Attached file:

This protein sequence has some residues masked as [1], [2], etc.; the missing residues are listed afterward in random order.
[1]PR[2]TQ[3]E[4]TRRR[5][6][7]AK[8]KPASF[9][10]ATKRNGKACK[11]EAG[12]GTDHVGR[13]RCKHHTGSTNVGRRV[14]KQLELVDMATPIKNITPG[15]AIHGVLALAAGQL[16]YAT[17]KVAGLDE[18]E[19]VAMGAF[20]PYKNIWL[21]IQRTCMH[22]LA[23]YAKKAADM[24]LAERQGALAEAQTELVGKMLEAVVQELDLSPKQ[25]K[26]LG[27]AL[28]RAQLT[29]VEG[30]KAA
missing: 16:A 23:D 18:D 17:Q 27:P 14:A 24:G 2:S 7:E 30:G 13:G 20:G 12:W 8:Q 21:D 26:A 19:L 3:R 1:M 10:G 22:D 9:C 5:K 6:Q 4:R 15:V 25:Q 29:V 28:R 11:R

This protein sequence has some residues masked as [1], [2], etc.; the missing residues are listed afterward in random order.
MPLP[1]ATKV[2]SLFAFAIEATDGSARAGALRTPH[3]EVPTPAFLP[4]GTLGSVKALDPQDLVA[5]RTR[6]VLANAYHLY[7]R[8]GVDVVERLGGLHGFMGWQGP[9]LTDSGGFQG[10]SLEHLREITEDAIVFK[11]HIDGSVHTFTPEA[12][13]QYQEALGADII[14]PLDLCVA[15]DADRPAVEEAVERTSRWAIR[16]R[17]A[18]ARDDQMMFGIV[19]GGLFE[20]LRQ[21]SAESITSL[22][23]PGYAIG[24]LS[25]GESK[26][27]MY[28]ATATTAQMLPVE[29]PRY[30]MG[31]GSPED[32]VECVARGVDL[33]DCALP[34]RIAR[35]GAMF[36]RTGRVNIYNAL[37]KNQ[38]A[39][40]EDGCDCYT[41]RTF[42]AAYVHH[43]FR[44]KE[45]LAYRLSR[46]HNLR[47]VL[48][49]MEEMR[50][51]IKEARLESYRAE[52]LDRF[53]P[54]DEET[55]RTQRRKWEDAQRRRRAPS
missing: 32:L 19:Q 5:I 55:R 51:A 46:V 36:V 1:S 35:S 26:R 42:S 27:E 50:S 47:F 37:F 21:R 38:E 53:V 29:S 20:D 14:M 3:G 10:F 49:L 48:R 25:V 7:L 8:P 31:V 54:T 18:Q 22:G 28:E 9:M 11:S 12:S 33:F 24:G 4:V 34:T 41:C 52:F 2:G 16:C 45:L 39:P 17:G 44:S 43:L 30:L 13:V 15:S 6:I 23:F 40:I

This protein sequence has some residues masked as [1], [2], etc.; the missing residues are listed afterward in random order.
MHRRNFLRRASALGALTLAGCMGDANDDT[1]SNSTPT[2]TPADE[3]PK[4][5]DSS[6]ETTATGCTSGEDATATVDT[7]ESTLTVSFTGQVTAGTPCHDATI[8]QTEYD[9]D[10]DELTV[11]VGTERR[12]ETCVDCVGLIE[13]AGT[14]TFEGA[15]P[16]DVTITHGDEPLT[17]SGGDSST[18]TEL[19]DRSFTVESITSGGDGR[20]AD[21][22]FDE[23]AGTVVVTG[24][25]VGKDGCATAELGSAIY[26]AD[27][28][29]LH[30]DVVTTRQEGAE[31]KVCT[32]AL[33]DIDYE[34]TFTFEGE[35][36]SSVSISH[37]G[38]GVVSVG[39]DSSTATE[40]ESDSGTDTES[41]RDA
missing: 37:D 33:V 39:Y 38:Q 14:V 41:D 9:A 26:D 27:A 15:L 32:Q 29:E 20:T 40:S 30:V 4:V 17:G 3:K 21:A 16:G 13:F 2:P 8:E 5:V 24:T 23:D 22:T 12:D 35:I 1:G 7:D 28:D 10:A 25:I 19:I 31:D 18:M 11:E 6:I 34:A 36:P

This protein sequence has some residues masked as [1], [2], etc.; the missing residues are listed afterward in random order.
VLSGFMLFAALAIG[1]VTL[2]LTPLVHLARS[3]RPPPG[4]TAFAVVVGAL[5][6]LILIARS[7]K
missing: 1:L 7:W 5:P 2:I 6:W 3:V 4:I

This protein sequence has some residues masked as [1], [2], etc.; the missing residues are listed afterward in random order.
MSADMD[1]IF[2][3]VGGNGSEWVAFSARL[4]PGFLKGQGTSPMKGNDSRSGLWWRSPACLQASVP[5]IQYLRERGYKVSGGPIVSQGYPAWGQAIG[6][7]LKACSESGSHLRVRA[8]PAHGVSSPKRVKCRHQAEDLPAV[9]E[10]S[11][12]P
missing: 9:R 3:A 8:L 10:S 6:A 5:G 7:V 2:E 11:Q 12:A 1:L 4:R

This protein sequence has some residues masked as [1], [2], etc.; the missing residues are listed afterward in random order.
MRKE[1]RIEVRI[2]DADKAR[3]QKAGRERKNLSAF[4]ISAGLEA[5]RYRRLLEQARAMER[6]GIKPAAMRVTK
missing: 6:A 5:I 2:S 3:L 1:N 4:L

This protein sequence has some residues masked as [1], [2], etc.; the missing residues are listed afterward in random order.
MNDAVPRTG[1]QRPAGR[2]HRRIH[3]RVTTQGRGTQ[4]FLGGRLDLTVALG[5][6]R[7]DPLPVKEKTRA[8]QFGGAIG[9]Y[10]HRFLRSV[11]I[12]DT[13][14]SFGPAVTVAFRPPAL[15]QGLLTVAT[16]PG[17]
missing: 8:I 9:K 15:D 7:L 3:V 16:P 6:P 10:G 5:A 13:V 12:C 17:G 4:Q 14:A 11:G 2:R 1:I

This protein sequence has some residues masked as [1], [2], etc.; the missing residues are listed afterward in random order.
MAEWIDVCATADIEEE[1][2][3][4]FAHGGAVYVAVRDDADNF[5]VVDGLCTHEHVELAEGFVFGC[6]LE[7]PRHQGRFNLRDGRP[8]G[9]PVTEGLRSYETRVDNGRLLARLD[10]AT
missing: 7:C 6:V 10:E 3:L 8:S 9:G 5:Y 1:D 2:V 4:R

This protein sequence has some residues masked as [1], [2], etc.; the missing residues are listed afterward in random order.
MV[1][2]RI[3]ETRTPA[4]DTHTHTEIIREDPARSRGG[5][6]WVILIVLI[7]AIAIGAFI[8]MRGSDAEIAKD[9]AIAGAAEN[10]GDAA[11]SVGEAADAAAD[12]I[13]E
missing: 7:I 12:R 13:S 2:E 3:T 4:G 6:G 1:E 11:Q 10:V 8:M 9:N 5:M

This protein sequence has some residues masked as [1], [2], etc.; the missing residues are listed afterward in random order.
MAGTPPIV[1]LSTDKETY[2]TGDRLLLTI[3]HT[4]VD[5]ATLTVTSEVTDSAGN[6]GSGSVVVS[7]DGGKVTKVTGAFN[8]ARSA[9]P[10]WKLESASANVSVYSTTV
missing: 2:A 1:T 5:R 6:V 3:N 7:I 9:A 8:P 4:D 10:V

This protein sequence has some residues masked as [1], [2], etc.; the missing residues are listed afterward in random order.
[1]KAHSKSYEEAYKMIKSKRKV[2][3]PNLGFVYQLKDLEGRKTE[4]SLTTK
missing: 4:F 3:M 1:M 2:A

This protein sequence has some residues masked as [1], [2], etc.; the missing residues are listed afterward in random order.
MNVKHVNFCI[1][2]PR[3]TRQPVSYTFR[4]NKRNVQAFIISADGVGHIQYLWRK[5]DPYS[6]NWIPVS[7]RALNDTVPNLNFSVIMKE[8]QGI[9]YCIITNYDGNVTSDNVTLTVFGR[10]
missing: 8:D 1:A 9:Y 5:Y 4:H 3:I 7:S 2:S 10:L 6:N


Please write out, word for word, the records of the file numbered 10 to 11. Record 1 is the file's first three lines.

This protein sequence has some residues masked as [1], [2], etc.; the missing residues are listed afterward in random order.
MAGTPPIV[1]LSTDKETY[2]TGDRLLLTI[3]HT[4]VD[5]ATLTVTSEVTDSAGN[6]GSGSVVVS[7]DGGKVTKVTGAFN[8]ARSA[9]P[10]WKLESASANVSVYSTTV
missing: 2:A 1:T 5:R 6:V 3:N 7:I 9:A 8:P 4:D 10:V

This protein sequence has some residues masked as [1], [2], etc.; the missing residues are listed afterward in random order.
[1]KAHSKSYEEAYKMIKSKRKV[2][3]PNLGFVYQLKDLEGRKTE[4]SLTTK
missing: 4:F 3:M 1:M 2:A